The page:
Three landlords who together own the properties at the northwest corner of Church and Wellesley have put the buildings up for sale as a block in a bid for a possible major redevelopment of the heart of Toronto’s LGBT community.
The property, listed by Colliers International, includes 66 Wellesley St E and 552–570 Church St; the buildings sit on opposite sides of a public laneway. Together, the properties may be attractive to a developer. The Beer Store location next door, at 572 Church St, has already been sold to a condo developer, although no proposal has been made public yet.
Realtor Jeremiah Shamess, who’s handling the sale, says the landlords have gotten together to “see what the market wants to look at [the property] as. It could be retail, residential, hotel, student residences. There’s a number of things that would work on the site because of its proximity to downtown.”
But Shamess acknowledges that development proposals will face obstacles because of zoning restrictions against tall buildings in the Church-Wellesley Village.
“That’s totally up to the sellers and the buyers,” he says. “There are a number of official-plan constraints on the area. The Wellesley and Church sides have official plan amendments in place; the Church Street area has a special area in place to protect the Village.”
Councillor Kristyn Wong-Tam says there has been no communication about the sale to her office or the city’s planning department.
A recent deal to sell the northernmost building alone fell through over concerns that the buyer would not be able to redevelop. The landlords likely hope that by packaging their properties, a development proposal would be more attractive and they will get a higher sale price.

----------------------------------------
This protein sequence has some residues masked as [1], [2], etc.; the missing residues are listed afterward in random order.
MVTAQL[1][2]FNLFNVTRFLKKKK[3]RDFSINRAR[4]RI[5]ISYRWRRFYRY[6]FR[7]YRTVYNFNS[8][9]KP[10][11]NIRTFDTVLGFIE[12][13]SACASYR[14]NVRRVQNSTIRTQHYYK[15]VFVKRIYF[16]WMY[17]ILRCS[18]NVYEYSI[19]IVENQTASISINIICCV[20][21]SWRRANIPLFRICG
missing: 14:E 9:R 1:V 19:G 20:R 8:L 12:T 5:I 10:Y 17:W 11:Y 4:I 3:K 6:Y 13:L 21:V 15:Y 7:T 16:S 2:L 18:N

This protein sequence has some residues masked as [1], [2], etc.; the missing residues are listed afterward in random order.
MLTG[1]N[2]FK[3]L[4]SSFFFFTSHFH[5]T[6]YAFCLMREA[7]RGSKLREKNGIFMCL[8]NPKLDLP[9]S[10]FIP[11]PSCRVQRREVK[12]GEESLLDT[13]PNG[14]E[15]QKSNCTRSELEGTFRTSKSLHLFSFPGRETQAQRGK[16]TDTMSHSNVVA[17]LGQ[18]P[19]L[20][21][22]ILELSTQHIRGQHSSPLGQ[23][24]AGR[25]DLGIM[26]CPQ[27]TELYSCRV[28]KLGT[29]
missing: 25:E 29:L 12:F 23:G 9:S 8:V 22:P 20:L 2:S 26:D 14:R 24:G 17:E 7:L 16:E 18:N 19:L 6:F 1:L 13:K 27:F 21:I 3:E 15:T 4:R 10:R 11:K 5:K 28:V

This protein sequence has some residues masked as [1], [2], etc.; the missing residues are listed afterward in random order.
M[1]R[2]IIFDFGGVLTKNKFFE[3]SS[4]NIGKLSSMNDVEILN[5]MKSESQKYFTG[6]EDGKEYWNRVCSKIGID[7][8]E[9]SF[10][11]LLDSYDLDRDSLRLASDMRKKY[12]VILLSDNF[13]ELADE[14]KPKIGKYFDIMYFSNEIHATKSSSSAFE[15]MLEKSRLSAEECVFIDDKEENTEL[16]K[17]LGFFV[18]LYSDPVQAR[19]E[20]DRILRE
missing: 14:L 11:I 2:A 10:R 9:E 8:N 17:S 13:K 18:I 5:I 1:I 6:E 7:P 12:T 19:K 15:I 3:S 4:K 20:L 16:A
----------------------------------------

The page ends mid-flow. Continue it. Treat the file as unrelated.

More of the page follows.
Although Shamess refused to say what the landlords’ asking price is, one business owner on the strip speculated they could be looking for between $50 and $60 million, based on the previous rumoured sale price of $10 million for the abandoned bid on 562–570 Church.
Most business owners on the strip say they were unaware their properties were up for sale, and those who were aware refuse to comment.
Any redevelopment likely would not come for another three to four years even if a sale goes quickly, as the developer would face a lengthy approval process and pre-sales before a project could begin. Although many affected businesses have long-term leases, all leases contain “demolition clauses” that give the landlord the right to evict on six months’ notice, sources say.
The properties for sale are home to Novack’s Pharmacy, Pizza Nova, Istanbul, four hair salons, two dry cleaners, a soon-to-open taco joint and two marijuana dispensaries. A lesbian bar, Slack’s, had been based there but was evicted in June 2013 amidst allegations of illegal behaviour. The Medical Compassion Clinic/Vapour Lounge recently relocated from 66 Wellesley. A sign on Slack’s indicates that it is available for lease.
The buildings also host five of the Church Street Murals, which were installed in 2013 and 2014 in advance of WorldPride: Meera Sethi’s Intersections, Patrick Thompson and Alexa Hatanaka’s Platinum China Anniversary, Natalie Wood’s Kiss and Tell, Lily Butter Land’s UltraChurch, 50 VIP Party People 1948–2014 and William Craddock’s Pin Button Pride.